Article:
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Vacuums 101

Getting Started
With so many good options in the market today, choosing a new vacuum can seem like a daunting task. Thankfully, we here at Bert's can assist you with this decision. By answering a few practical questions we can help you narrow down your options. Some questions to consider to get you started:

  1. Are you replacing a vacuum? If so what do you like and dislike about your current vacuum?
  2. How important is filtration? Does anyone in your space that has allergies or sensitive to dust?
  3. Is this for a commercial or residential space?
  4. Will this be your primary vacuum?
  5. How much flooring (sq ft) do you have?
  6. What are the different types of flooring you're cleaning?
  7. Are you on 1 level or do you have stairs?
  8. What are the various tasks you are looking to do with your vacuum (i.e. cleaning floors, dusting, wet debris, etc.)?
  9. Are you currently plumbed in for central vacuum?
With answers to these questions you will have a great base of knowledge of what you need from your vacuum cleaner. From here you can continue to narrow down the machine that will fit your needs.

Bagged or Bagless?

20 years ago this was not much of a question. There were very few vacuums on the market that were truly bagless unless it was a hand vacuum (i.e. "Dustbuster"). Today, this is a question you will want to have figured out before looking for your next vacuum. There are pros and cons to both; however, generally speaking a bagged unit will give you better filtration and a machine that will perform better and last longer than their bagless counterparts. Of course this can vary dramatically depending on the quality of the machine and how well they are maintained.


 Bagless vacuums funnel the airflow into the dirt canister causing a vortex. This vortex pulls the large items to the bottom while a filter before the vacuum motor (pre-motor filter) filters out the fine particles in the air. The airflow continues through the motor (cooling it) and is then exhausted through another filter (post motor filter) before that "clean" air is expelled into the air around the vacuum and the room that you are in. When the dirt container is full you simply empty it into the trash. The filters are almost always washable. This all means you don't have to worry about running out of bags! There's something to be said for the instant gratification when you can see the dirt you have picked up with your vacuum.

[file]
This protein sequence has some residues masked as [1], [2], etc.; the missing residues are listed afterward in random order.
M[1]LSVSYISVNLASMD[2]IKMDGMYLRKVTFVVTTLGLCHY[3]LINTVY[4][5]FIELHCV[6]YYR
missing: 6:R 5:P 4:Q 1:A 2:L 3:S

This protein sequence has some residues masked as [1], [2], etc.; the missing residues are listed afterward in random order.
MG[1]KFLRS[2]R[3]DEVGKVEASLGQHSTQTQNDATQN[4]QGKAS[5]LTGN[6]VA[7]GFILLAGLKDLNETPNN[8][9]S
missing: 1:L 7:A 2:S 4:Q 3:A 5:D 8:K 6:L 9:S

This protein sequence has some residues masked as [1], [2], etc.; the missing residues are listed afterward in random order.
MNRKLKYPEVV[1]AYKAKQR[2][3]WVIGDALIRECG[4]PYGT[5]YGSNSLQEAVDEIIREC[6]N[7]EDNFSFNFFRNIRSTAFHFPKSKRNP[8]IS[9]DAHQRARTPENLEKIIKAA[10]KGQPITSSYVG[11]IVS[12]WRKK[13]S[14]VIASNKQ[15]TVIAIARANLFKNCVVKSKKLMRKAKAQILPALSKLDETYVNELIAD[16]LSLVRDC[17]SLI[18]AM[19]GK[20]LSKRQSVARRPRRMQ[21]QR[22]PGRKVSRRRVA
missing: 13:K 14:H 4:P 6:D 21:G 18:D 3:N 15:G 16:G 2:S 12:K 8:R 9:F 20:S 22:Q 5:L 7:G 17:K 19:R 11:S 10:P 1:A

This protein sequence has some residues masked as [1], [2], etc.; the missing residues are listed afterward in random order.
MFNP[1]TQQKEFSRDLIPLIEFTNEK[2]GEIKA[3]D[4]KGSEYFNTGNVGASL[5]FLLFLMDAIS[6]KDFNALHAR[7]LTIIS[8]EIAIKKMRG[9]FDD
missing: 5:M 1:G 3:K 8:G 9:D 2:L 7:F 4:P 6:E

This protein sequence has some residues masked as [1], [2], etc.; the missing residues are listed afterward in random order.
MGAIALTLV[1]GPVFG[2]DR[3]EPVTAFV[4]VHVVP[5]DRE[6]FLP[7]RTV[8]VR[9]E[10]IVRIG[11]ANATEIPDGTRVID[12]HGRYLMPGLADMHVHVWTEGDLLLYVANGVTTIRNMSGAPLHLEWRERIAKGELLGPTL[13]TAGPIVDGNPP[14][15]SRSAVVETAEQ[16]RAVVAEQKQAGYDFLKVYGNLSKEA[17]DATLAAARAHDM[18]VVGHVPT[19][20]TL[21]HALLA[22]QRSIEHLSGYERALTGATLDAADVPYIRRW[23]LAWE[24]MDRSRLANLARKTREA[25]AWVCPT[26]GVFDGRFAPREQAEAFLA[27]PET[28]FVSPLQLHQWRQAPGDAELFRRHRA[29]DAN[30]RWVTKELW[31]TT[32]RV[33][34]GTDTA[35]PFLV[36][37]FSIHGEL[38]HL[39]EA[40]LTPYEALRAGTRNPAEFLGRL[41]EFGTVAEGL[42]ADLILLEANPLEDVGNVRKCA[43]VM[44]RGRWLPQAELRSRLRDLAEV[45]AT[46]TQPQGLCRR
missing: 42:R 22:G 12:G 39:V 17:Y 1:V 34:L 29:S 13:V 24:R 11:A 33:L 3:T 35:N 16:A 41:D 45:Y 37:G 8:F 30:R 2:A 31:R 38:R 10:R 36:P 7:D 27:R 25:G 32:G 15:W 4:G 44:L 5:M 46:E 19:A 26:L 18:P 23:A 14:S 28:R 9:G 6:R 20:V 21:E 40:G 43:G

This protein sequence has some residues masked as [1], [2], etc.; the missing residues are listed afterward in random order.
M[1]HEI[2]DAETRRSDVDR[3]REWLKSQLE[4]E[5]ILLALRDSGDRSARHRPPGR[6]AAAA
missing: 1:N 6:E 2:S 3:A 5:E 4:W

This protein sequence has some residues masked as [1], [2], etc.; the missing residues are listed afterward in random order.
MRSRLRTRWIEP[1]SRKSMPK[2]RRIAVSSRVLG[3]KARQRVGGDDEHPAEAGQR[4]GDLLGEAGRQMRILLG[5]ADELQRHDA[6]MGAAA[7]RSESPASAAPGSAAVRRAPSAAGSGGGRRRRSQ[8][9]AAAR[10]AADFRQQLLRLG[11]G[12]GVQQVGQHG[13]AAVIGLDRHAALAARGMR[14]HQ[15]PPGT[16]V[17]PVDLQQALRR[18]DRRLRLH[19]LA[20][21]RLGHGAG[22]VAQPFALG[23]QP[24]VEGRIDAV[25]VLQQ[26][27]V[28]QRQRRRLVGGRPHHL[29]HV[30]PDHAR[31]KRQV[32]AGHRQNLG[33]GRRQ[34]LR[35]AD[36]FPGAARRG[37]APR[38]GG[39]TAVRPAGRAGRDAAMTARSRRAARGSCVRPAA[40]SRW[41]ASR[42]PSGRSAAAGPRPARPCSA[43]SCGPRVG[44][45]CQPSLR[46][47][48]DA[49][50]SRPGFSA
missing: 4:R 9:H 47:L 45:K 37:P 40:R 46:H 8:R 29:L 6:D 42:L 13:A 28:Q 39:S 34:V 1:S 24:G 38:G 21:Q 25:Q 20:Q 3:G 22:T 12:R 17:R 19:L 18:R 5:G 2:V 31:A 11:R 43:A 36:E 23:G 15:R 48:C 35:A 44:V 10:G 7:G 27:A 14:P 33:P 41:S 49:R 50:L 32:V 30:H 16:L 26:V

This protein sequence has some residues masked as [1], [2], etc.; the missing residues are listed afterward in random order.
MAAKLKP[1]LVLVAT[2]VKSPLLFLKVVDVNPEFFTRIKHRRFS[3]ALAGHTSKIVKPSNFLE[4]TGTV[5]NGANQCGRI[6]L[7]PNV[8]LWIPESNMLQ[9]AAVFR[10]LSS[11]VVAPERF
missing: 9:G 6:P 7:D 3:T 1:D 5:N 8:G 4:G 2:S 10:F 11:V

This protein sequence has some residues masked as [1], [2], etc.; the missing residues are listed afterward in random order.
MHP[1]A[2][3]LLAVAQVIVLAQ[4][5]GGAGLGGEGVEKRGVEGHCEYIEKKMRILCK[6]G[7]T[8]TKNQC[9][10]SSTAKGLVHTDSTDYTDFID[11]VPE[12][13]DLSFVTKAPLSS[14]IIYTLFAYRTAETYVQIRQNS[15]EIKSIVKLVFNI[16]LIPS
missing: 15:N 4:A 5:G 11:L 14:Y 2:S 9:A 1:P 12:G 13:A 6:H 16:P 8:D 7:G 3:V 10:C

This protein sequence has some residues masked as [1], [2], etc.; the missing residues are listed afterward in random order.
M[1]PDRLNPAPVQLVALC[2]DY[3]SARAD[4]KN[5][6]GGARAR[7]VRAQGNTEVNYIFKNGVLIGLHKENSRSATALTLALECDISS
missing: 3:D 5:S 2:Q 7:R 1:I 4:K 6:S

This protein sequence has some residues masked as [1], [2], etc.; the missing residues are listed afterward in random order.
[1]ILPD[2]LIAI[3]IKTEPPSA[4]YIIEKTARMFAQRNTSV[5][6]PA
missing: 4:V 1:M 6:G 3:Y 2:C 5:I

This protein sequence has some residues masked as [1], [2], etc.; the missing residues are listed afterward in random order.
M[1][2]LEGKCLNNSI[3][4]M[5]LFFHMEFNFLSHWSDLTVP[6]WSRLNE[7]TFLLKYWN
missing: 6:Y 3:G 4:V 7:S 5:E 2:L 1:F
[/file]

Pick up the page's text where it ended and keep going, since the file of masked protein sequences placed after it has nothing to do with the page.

Unfortunately, many people who use a bagless vacuum see them as maintenance free. Just empty the dirt canister and they're good to go. The filters that don't get cleaned slowly choke off the vacuum motor putting a tremendous amount of heat and stress on them. This doesn't kill the motor right away; however, over time this continued heat and stress slowly eats up their service life. Another inherent problem is that there is no easy way to clean the mechanism that funnels the airflow, also known as a dirt separator. This mechanism will slowly build up dirt in and on it which slowly restricts the amount of air allowing to pass through it. This problem is only exacerbated if there is any moisture added to the mix. Dirt separators can be very simple mechanisms or extremely complicated and vary not only from brand to brand; but, from model to model. If you decide to go with a bagless vacuum, having access to an air compressor is the easiest way of cleaning these and even then it's not 100%. Bert's Vacuums does have a service to accomplish this and it is called a "Restorative Clean". Pricing varies depending on the complexity of the dirt separator.


- Great for large amounts of pet hair (i.e. golden retriever)
- No extra costs for dust bag replacements
- Ideal set up for stick and hand held vacuums for quick pick ups

- Shorter lifespan
- Not as good at filtration
- Messy to clean

Bert's Vacuums

Servicing Medicine Hat and surrounding areas
  • Hours:
  • Monday to Friday: 8:30AM - 5:30PM
    Saturday: 10:00AM - 4:00PM
    Sunday & Holidays: Closed

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